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The plaid theory of color mixing.

For many years, the old reliable method of using tempera paint or crayons for beginning color mixing has served well to produce an immediate recognition of what happens when two primaries meet. Yet these simple exercises always stop short of more challenging multi-media techniques. Are there sequential experiences in basic color mixing that can reinforce new learning?

Recently, I developed an activity that extends learning while highlighting the concepts of a limited palette, multi-media and collage. In other words, I've found a method of extending the initial excitement of discovery to a more complex problem solving level without sacrificing time or frustrating the beginning student.

The activity requires great control of materials and forces the student to consider a variety of solutions to the visual problems of balance and dominance. It produces a unique plaid-like result using a variety of media, and is suitable for grade four through adult.

The process is a basic crayon design technique combined with tissue collage. Students choose between warm or cool colors, light or dark and opaque or translucent. For a "trial and error" experience, the student could select colors and lines at random.

Materials:

9" x 12" (23 cm x 30 cm) or smaller

white paper (medium weight) Red, yellow and blue crayons or oil

pastels Red, yellow and blue tissue paper

strips, 1/2" to 1" wide White glue or acrylic polymer gloss

medium 1" flat brushes Water/glue containers; mix 2 parts

glue or polymer to 1 part water Newspaper or magazines (for pads

under paper)

Art concepts and techniques:

hue(warm/cool) value(dark/light) thick/thin/straight lines gloss/matte contrast bleeding/non-bleeding tissue paper dominance/emphasis primary colors secondary colors translucent weaving overlapping/overlay plaid surface texture

Process:

1. Using only the three primary colors on medium-weight white paper, crayon a variety of stripes (straight lines) across the width of the paper. Turn the paper 90[degrees] and repeat, covering most or all of the surface. (Always use a "pad" under the paper to permit a rich, thick build-up of the wax crayon.) This first step should result in a multi-colored plaid that is made of the three primaries (RYB) and the three secondaries (OGP), a dominance/emphasis of one hue (its warmth/coolness and its value), and strong contrast (especially where dark (B) and light (Y) meet).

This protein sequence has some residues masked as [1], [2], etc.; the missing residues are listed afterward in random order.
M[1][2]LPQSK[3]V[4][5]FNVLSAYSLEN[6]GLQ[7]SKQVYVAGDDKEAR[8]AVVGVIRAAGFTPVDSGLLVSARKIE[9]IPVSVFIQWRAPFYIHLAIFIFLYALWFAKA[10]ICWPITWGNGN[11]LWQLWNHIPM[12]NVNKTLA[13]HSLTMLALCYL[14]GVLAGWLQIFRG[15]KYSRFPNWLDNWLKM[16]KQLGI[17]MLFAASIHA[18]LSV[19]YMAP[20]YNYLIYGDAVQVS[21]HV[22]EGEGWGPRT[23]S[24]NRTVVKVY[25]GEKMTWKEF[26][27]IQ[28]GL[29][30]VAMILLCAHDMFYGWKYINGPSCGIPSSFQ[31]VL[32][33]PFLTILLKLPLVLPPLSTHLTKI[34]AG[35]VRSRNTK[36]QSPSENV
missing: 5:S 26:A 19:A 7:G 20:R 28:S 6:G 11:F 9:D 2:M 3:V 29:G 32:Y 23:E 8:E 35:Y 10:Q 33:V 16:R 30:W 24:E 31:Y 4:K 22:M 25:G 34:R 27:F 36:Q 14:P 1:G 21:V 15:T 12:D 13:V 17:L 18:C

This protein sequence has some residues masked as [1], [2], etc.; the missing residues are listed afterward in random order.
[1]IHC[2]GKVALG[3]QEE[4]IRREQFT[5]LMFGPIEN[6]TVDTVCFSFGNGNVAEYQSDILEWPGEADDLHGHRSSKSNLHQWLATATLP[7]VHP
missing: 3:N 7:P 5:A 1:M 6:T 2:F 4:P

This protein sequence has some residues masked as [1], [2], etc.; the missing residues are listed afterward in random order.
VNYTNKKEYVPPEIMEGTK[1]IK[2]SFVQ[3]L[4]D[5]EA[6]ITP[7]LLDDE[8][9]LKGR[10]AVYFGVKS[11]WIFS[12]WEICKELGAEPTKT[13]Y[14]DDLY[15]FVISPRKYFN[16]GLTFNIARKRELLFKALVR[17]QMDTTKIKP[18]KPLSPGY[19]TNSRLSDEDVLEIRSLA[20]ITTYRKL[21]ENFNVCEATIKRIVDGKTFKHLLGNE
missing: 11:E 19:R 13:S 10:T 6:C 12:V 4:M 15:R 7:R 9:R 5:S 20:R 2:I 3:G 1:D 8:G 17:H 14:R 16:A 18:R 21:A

2. Using a 2:1 mixture of white glue (matte finish) or acrylic polymer medium (satin gloss finish), brash the crayoned surface with a thin coat of the adhesive.

3. Immediately apply tissue strips of varying widths on or beside the crayon strips. In most cases, tissue colors should match the crayon beneath to reinforce the original hue, value dominance and contrast. Explain that deluxe tissue paper will bleed, while standard tissue will not. (Deluxe tissue paper is dipped into dye vats; the dye is on the surface of the paper. Standard tissue is made of pulp and dye mixed together--the dye doesn't run or bleed, the colors are less intense, and the paper is less expensive.) Repeat the tissue application across the paper at a 90[degrees] angle, applying adhesive as necessary.

4. For a matte finish, use minimal adhesive and white glue; for a final gloss finish, coat the surface one last time with polymer.

5. Immediately wash polymer out of brushes with soap and water. Clean the rest of the area as needed.

6. When dry, mount or display on selected background paper that reinforces the dominant hue and value. Fringe effects can be achieved by using strips of tissue paper longer than the original white paper.

The only difficult part of this activity occurs when deluxe tissue is used with moisture. Complete the crayon layer as described. Then coat the surface of the work with a thin coat of adhesive (half water and half white glue or polymer medium). Quickly lay the tissue strips into the adhesive and gently "paint" into the surface from light to dark. If the dye from the tissue discolors the brush, rinse with clear water, reapply the thinned adhesive to the brush, and complete the collage process. Allow to dry completely before giving the final coat of adhesive.

Heather Hanlon is a member of The Department of Art, Illinois State University, Normal, Illinois.
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Author:Hanlon, Heather
Publication:School Arts
Date:Sep 1, 1990
Words:712
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